No. IYNAUS could not have submitted these issues to a court, and the investigation (1) followed the best practices of major US corporations and (2) was consistent with IYNAUS’s past practices.
In the U.S., court proceedings occur only when individuals are charged with crimes or when individuals sue one another to recover money or otherwise to remedy violations of the law. Neither was the case here. Here, the question was only whether Manouso violated our ethical standards and should thus be denied the right to use the Iyengar Yoga name and to teach in studios that use it. The investigation – like all ethics complaints – thus affected Manouso’s rights to teach in specific locales and conditions.
In the U.S., independent investigations are routinely used to determine these employment rights. IYNAUS followed the same procedures used by major not-for-profit and for-profit US corporations. For example, when allegations of sexual misconduct were recently made against James Levine, the Music Director of the Metropolitan Opera of New York, and Leslie Moonves, the CEO of CBS, the Boards of Directors of these corporations each hired a lawyer to conduct an independent investigation and fired these men when the allegations were found to have been proven.
Also, the Pune Constitution and IYNAUS’s rules provide that ethics complaints are not matters for courts, but for informal proceedings in which both the accusers and accused have a right to present evidence. In the past, other CIYTs have had their rights to the Iyengar name suspended or revoked through such proceedings. Therefore, IYNAUS acted in accord with its historic practices as well as the best practices of major U.S. corporations.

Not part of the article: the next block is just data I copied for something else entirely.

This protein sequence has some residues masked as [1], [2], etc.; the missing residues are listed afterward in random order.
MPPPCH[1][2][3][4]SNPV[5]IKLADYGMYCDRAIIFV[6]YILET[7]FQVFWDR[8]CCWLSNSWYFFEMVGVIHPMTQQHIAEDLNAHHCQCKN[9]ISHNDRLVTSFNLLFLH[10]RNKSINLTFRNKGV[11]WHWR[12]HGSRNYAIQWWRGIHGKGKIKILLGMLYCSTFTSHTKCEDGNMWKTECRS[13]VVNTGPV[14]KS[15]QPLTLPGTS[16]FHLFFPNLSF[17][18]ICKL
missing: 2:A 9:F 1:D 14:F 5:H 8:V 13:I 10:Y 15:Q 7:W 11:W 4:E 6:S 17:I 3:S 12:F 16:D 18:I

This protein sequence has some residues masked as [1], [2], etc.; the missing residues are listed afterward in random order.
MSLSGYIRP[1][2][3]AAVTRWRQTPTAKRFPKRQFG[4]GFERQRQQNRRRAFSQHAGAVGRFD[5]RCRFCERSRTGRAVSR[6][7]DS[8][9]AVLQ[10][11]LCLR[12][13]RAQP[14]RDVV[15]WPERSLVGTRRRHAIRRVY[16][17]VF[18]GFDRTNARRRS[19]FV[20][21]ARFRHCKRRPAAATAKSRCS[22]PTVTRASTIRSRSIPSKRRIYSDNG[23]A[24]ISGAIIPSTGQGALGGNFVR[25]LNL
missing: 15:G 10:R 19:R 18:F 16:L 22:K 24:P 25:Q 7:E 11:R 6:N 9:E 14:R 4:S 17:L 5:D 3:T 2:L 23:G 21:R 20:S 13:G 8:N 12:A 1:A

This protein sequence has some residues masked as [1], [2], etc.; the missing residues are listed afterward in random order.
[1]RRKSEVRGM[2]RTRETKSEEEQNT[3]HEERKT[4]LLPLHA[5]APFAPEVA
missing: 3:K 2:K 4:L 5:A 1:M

2. Was Manouso given the right to learn the identity of his accusers and to tell his side of the story?
Yes. When we announced the investigation, we told Manouso that he had a right to sit for an interview in which he would be told the names of his accusers and could respond to their allegations. Bernadette Sargeant conducted the independent investigation and she made numerous attempts to schedule this interview betweeen December 1, 2018 and March 8, 2019. She then also told him he would have a right to discuss the accusations with his lawyers before responding to questions and to supplement his answers after the interview. See IYNAUS clarifying statement.
But on March 8, 2019, Manouso announced that he would not sit for an interview and resigned from IYNAUS. Manouso knew that this meant that Ms. Sargeant would complete her investigation without hearing his testimony. See clarifying statement.
That was Manouso’s choice. Accused parties in independent sex abuse investigations often decline to sit for an interview. For example, that also occurred in the independent investigation that resulted in the firing of James Levine by the Metropolitan Opera of NY.
3. Were Manouso’s accusers “anonymous?”
- No. Ms. Sargeant’s findings were based on the reports of individuals who authorized their names to be disclosed to Manouso. If Manouso had not refused to sit for an interview, he would have been told the names of these individuals and allowed to respond to their charges. When IYNAUS released the report to its membership, it redacted identifying information for all individuals who had not previously publicized their accusations, but the names of these individuals were in Ms. Sargeant’s report.